How do you steal an election in which the polls show an overwhelming advantage for your opponent? First, you must create a narrative that explains the theft. In the close elections of 2002, 2004, and 2006 small explanations, or in 2004, NO explanations were all that were required. But the polls are currently showing wide leads for many Democrats. Therefore, it’s time to start seeding the public for possibly mind-numbing differences between the polls and the count. Mike Allen and James Carney of Time and GOP strategist Ken Mehlman get to work. Emphasis added.
The polls keep suggesting that Republicans could be in for a historic drubbing. And their usual advantage–competence on national security–is constantly being challenged by new revelations about bungling in Iraq. But top Republican officials maintain an eerie, Zen-like calm. They insist that the prospects for their congressional candidates in November’s midterms have never been as bad as advertised and are getting better by the day. Those are party operatives and political savants whose job it is to anticipate trouble. But much of the time they seem so placid, you wonder whether they know something.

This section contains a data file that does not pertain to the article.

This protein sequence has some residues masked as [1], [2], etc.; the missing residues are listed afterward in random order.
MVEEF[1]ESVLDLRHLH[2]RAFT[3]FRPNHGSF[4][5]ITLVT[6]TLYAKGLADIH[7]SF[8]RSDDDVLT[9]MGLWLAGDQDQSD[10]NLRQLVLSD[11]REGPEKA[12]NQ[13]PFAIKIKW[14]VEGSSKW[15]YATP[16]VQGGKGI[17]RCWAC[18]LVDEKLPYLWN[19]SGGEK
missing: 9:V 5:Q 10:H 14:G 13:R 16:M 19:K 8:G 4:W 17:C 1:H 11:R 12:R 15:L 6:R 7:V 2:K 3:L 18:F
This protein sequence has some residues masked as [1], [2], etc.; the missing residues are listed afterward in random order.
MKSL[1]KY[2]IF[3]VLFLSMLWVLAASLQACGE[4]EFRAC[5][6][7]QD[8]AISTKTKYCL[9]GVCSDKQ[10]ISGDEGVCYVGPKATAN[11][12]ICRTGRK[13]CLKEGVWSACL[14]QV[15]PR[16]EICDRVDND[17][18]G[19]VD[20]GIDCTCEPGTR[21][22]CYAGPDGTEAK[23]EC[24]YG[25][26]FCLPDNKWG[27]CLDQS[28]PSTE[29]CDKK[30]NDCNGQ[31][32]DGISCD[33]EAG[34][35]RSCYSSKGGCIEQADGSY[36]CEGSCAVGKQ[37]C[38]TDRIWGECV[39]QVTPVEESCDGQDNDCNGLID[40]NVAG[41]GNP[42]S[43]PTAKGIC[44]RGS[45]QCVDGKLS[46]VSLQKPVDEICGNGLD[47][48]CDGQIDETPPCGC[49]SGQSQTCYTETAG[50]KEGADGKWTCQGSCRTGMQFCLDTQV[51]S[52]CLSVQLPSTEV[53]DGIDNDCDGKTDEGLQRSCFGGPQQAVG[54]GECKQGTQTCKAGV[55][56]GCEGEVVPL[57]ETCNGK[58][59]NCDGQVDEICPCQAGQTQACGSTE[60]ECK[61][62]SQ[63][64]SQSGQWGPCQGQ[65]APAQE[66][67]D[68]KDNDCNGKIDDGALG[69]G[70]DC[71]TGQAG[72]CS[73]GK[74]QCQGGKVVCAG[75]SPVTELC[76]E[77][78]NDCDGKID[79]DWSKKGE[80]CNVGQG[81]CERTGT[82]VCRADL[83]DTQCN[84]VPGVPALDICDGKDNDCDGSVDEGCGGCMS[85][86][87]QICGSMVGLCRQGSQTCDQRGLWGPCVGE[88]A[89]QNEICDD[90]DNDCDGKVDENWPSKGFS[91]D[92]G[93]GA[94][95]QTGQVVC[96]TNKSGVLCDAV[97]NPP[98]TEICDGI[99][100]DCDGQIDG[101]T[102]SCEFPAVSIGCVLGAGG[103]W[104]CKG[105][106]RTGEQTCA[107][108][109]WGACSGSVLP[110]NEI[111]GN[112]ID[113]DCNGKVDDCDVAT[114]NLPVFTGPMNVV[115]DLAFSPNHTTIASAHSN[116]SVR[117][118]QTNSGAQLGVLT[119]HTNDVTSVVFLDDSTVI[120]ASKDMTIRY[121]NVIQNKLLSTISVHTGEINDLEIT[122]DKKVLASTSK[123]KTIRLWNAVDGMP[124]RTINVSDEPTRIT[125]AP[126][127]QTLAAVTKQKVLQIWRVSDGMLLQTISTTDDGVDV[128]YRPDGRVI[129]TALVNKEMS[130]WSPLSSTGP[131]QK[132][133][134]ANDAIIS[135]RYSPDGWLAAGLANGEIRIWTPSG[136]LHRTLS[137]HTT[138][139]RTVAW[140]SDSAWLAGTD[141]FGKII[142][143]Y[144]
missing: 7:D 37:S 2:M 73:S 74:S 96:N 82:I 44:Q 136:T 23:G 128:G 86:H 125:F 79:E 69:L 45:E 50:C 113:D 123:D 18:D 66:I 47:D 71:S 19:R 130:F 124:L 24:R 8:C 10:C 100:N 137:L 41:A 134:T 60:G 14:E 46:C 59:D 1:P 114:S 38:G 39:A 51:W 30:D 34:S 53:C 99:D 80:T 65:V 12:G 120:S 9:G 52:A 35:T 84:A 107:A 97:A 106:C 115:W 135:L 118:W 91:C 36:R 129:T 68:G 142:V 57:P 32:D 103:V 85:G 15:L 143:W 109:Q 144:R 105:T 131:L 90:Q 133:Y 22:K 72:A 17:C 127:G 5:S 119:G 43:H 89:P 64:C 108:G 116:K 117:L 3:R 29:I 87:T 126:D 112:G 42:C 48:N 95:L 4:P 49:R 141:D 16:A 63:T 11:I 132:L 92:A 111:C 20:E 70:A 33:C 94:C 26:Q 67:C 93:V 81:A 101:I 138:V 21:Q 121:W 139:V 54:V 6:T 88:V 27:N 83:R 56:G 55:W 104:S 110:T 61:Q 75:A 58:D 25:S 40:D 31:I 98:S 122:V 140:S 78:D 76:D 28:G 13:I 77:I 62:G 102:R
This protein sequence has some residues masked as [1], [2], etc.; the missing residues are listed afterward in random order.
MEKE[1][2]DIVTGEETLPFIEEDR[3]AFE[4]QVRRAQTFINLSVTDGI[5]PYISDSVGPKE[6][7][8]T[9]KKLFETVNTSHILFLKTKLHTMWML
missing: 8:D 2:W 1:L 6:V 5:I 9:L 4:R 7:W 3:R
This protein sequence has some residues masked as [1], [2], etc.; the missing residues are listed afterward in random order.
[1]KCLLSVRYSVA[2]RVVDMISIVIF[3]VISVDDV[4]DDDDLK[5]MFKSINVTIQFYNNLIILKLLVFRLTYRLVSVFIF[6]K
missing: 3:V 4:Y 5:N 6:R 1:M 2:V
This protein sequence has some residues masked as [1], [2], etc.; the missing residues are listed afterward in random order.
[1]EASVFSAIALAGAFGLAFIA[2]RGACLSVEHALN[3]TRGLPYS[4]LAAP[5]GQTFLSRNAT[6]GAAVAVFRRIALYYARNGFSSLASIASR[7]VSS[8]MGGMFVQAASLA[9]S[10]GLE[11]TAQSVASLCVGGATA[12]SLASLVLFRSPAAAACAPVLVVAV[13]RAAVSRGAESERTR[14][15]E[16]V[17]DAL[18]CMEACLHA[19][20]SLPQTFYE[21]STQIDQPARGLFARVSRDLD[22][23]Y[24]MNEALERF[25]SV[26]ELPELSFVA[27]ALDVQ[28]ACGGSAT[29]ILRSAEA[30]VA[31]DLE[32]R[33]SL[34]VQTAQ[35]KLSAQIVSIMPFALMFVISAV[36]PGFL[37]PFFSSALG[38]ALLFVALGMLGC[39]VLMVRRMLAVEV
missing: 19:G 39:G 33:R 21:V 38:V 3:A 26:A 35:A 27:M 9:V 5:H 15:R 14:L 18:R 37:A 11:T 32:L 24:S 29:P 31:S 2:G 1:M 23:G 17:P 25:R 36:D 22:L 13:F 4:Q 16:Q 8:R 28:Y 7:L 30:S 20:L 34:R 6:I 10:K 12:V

They do. What they know is that just six days after George W. Bush won re-election in 2004, his political machine launched a sophisticated, expensive and largely unnoticed campaign aimed at maintaining G.O.P. majorities in the House and Senate. If that campaign succeeds, it would defy history and political gravity, both of which ordain that midterm elections are bad news for a lame-duck President’s party, especially when the lame duck has low approval ratings. As always, a key part of the campaign involves money–the national Republican Party is dumping at least three times as much into key states as its Democratic counterpart is–but money is only the start. “Panic results when you’re surprised,” says Republican National Committee (R.N.C.) chairman Ken Mehlman. “We’ve been preparing for the toughest election in at least a decade.”